It wasn’t too long ago that the team made the difficult decision to buyout Dan Girardi, the player honored the same night Staal was scratched. I don’t think the Rangers have the appetite to buyout Staal, and this is more so a comment on how they’ve handled situations like this. But they may have no choice, at which point they’d be hit with $3.5667 million in dead cap space in 2020-21 and $1.06667 million in 2021-22 per Cap Friendly.
The Staal situation isn’t unique to the Rangers, as around the league teams have scratched veteran defenders who were struggling to perform. In October of 2018 the St. Louis Blues sat down Jay Bouwmeester for the first time in his career. As well know it was temporary, and Bouwmeester went on to play an important role in helping the franchise win the Stanley Cup for the first time in the team’s history.
This season, Brent Seabrook became a healthy scratch in consecutive games for the first time in his career, something he wasn’t all too happy about either — although, he clarified that he wants to remain a member of the Blackhawks.
His situation is dicier as the three-time Stanley Cup champion is making $6,875,000 a season until 2023-24. That is something that will put the Blackhawks in a bind, and the bonus structure of his contract makes it a tough poison pill to swallow.
With that said, right now the Rangers don’t know what Hajek or Ryan Lindgren are capable of long term, and that’s why they need to play as many minutes as possible this season. I’d argue they don’t fully know what Brady Skjei can be for them, and that is why this season is so important from a development perspective. Heck, they even have long time defenseman Brendan Smith moonlighting as a forward, while killing penalties as a blue liner.
It is unfortunate that Yegor Rykov hasn’t played for Hartford yet due to injury, as he’s another player the franchise needs to learn more about. Once healthy and up to speed, I’d imagine he rotates in for one of Hajek and Lindgren if they are struggling for an extended period. This would allow the Rangers to have a better handle of some of the players in front of them, because there are others on the horizon who could eventually push them out.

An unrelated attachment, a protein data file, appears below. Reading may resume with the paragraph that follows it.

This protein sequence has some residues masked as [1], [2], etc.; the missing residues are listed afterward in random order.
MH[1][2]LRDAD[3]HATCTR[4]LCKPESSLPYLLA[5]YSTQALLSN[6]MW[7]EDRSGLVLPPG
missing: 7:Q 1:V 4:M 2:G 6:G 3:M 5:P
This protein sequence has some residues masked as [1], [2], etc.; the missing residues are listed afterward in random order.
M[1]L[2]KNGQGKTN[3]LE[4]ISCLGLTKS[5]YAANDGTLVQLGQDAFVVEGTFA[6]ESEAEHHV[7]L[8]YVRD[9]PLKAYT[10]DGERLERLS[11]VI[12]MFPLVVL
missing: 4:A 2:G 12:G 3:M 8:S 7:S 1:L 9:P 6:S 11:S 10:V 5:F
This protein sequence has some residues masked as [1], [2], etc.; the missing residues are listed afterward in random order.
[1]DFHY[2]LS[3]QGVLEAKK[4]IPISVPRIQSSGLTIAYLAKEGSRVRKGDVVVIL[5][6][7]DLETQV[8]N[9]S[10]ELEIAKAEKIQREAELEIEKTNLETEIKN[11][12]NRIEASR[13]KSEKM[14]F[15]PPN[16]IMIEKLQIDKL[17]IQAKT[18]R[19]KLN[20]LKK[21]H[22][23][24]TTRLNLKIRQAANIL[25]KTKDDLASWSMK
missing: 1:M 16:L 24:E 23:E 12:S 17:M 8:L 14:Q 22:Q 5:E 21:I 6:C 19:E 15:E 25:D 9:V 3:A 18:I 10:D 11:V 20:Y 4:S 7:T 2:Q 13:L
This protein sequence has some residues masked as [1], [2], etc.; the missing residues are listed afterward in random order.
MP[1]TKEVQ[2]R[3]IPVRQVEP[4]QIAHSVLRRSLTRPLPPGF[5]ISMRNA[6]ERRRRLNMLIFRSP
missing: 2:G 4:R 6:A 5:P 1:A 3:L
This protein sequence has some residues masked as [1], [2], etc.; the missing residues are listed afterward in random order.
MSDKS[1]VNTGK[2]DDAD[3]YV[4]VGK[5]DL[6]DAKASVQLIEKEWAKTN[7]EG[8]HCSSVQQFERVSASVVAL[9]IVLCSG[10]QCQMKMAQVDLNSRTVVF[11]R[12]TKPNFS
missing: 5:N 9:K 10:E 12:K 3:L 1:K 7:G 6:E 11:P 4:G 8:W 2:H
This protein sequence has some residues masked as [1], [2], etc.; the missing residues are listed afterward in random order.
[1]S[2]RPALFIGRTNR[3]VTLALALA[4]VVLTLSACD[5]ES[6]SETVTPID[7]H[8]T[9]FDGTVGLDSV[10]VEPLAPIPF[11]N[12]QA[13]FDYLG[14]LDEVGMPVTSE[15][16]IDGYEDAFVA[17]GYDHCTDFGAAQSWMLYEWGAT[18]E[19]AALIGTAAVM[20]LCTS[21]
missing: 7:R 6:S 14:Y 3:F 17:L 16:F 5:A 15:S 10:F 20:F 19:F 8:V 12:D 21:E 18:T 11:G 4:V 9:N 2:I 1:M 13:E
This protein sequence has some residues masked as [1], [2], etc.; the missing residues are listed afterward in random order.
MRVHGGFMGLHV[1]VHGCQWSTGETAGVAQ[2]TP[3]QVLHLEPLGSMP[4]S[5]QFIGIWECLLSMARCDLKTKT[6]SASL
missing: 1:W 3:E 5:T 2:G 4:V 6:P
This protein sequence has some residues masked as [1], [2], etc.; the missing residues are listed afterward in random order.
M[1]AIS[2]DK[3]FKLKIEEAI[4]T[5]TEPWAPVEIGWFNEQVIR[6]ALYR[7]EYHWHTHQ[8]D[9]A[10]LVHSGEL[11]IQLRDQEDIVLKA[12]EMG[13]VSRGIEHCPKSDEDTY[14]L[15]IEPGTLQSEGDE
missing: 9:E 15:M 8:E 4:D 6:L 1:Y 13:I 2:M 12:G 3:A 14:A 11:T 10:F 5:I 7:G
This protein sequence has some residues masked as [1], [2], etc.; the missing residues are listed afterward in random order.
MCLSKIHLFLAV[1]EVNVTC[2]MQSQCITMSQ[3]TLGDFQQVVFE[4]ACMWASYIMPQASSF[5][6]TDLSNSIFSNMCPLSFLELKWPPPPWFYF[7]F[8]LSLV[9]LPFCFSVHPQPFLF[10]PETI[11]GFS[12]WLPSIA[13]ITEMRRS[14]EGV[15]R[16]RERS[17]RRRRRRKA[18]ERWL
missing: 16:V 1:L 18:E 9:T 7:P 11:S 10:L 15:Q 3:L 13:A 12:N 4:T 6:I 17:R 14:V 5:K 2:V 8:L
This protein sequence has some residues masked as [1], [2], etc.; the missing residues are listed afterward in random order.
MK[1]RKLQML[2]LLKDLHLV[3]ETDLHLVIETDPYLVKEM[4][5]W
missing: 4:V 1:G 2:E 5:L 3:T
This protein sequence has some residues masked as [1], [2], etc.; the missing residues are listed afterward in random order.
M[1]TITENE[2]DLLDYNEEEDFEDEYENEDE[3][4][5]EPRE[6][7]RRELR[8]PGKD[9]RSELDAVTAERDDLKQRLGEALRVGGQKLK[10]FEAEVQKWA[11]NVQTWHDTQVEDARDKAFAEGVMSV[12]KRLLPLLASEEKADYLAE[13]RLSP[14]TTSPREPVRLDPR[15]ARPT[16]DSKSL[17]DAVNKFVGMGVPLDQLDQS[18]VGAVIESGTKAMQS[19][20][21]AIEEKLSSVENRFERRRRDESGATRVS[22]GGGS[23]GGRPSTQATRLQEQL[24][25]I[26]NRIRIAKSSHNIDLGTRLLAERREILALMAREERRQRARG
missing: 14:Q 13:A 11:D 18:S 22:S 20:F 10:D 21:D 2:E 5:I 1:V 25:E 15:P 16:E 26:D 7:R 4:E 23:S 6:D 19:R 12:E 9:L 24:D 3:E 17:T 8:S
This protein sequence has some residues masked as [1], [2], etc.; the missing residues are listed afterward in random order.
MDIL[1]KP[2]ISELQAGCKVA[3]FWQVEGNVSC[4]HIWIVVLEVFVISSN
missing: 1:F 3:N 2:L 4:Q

K’Andre Miller is looked upon as a prospect who can be a big part of the future of this franchise on the left side, but the current Wisconsin Badger a year or two away.
This is one of the reasons people are so high on defenseman K'Andre Miller as an NHL prospect. Keep in mind that Miller is 6'4" and weighs 207 pounds.— Stars n’ Stripes Hockey (@StarsStripesHKY) November 1, 2019
Apropos this occurred on Halloween night because that is scary stuff. #Badgers #NYR #NTDP pic.twitter.com/JFrNajO1j7
Matthew Roberston of the Edmonton Oil Kings also falls into that boat, as does Zac Jones who is off to a great start at UMass-Amherst. The long story short is that the Rangers have a lot of work to do, and based on where they want to go, things would be a lot easier without having to worry about Staal.
This is because the Rangers need to not only balance the defenders they have playing in the NHL, but also have the room and opportunity for evaluation in Hartford. If a prospect like Miller is ready to turn pro next year, things are complicated if the team is still evaluating a Hajek or a Lindgren, and could lead to an awkward shuffling of players. Marc Staal still being around would only add to that.
It is unfortunate that he has suffered the injuries he has because by all accounts he’s a great human being that was a very good defender for the Blueshirts who logged important minutes during the Black and Blueshirts era.
But the Rangers have eyes on the future, and have already made a lot of difficult decision already. There’s no easy or magic solution to be made, and it will be fascinating to see how things unfold in the coming weeks.